The cholera strain that transferred to Haiti in 2010 has multiple toxin gene mutations that may account for the severity of disease and is evolving to be more like an 1800s version of cholera, reports a new Northwestern Medicine study.
The strain, "altered El Tor," which emerged around 2000, is known to be more virulent and to cause more severe diarrhea and dehydration than earlier strains that had been circulating since the 1960s. This study reports the altered El Tor strain has acquired two additional signature mutations during the past decade that may further increase virulence.
In addition, these newly discovered signature mutations documented in the study further link the Haitian cholera epidemic to the strain from Nepal.
The paper will be published April 16 in the journal mBio.
The new Northwestern study suggests the strain with multi-signature toxin gene mutations may trigger a unique pattern of infection accounting for the severity of disease noted during the Haiti cholera outbreak.
"The cholera strain from the 1800s epidemic did the same thing," said Karla Satchell, the senior author of the paper and an associate professor of microbiology-immunology at Northwestern University Feinberg School of Medicine. "That strain also modified its toxin genes and the cholera got worse."
Satchell has spent her career studying a single toxin of the bacterium that causes cholera, MARTX, which helps the bacteria block the body's immune defense so cholera can colonize the gut. She closely followed genomics research conducted to track the Haiti epidemic, curious to see how her toxin was affected. She was shocked to see it had completely mutated out of existence.
"Oh, my!" she recalls thinking. "My toxin has been booted out of this key strain." She postulates that this may have affected the behavior of the mutated strain in disease.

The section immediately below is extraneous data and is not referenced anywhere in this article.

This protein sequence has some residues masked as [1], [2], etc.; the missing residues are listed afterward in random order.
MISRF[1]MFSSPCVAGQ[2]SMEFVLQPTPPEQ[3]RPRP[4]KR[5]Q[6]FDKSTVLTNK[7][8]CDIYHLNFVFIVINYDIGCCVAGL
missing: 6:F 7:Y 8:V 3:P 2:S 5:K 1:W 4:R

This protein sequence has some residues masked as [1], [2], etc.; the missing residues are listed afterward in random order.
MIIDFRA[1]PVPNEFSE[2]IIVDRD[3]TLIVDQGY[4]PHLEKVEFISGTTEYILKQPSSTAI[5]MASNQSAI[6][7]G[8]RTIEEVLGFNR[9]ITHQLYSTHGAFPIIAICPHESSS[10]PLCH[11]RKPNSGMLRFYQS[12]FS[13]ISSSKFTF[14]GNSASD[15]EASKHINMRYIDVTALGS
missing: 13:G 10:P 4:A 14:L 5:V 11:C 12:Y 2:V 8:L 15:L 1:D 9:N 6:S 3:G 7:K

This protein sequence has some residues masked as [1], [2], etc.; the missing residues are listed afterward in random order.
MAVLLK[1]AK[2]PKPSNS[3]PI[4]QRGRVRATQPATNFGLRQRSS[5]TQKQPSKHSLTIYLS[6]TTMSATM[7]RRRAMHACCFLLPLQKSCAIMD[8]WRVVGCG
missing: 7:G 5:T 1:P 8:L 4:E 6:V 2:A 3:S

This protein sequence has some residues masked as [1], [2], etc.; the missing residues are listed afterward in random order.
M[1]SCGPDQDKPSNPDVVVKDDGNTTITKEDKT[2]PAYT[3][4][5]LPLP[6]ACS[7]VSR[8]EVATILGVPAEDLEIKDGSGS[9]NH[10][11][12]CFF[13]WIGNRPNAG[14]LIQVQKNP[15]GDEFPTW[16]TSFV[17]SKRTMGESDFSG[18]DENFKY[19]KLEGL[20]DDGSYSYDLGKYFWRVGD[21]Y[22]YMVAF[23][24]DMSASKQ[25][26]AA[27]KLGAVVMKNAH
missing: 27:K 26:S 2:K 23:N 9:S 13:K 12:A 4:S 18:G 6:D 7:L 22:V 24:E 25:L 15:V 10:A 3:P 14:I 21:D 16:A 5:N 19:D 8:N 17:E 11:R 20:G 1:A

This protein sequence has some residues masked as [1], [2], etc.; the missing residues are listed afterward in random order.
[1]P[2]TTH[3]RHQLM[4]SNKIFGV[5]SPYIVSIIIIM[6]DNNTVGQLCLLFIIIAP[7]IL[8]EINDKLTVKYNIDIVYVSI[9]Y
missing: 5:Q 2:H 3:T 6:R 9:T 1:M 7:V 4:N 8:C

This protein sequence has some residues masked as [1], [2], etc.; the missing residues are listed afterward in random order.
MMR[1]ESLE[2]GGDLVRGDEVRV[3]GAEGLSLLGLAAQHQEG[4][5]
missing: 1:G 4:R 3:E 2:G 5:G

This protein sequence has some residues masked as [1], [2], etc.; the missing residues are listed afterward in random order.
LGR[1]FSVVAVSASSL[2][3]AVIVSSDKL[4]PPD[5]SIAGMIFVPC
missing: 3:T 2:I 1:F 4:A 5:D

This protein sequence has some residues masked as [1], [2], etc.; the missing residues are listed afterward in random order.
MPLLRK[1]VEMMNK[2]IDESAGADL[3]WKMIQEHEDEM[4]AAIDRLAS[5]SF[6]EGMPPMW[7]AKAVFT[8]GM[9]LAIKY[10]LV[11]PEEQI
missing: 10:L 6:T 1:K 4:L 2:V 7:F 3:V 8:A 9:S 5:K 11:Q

Satchell and colleagues analyzed publicly available genomic sequencing data and found this new cholera strain had accumulated some curious genetic changes during its global spread. First, the main cholera toxin that causes the diarrhea acquired genetic changes that converted the toxin to a form similar to that produced by strains prevalent during the historic cholera epidemics of the 1800s.
Surprisingly, this new strain next acquired a genetic lesion that inactivated the MARTX toxin, previously recognized to be important for evading the immune system. A third as yet uncharacterized genetic mutation in the cholera toxin followed, suggesting a mutation emerged in the cholera toxin to compensate for the loss of MARTX.
These mutations occurring in the same strain indicate that the bacterium interacts differently with the immune system than previous strains.
"Perhaps this results in the bacterium more successfully evading early detection after a person accidently drinks cholera infected fluids," Satchell said. "Interestingly, these multiple mutations in important proteins that specifically contribute to disease could explain why this strain is causing more severe disease, although the contribution of each mutation to human infection remains to be studied."
Previously published research on the Haiti cholera strain noted the change in the bacterium's DNA and tracked its origin to Nepal, but scientists didn't ask how the changes affected the bacterium's function. In addition, scientists had believed the bacterial strains responsible for the "new wave" of cholera that engulfed Haiti and first began spreading in 2000 were functionally identical to most other strains prevalent in the environment.
Satchell's finding further confirms the strain infecting Haiti likely originated in Nepal, consistent with the conclusion from the whole genome analysis and public health studies. Strains with this unique signature of a cholera toxin with three genetic changes coupled with loss of MARTX has spread only in a very defined geographical area including India where it was first detected in 2007. It has spread through Bangladesh, Cameroon, Nepal and then into Haiti and the Dominican Republic in 2010. Even though other strains are nearly identical and barely distinguishable at the genetic level, only this very small group of isolates share this unique signature, verifying from a functional viewpoint that the strain that moved to Haiti likely originated in Nepal.
"What we discovered is that the bacterial strains responsible for the 'new wave' of cholera are not all functionally identical with minor modification as previously thought, nor are they similar to most other strains prevalent in the environment, but, in fact, the strain with multi-signature toxin gene mutations may instigate a unique pattern of infection accounting for the severity of disease noted during the Haiti cholera outbreak," Satchell said.
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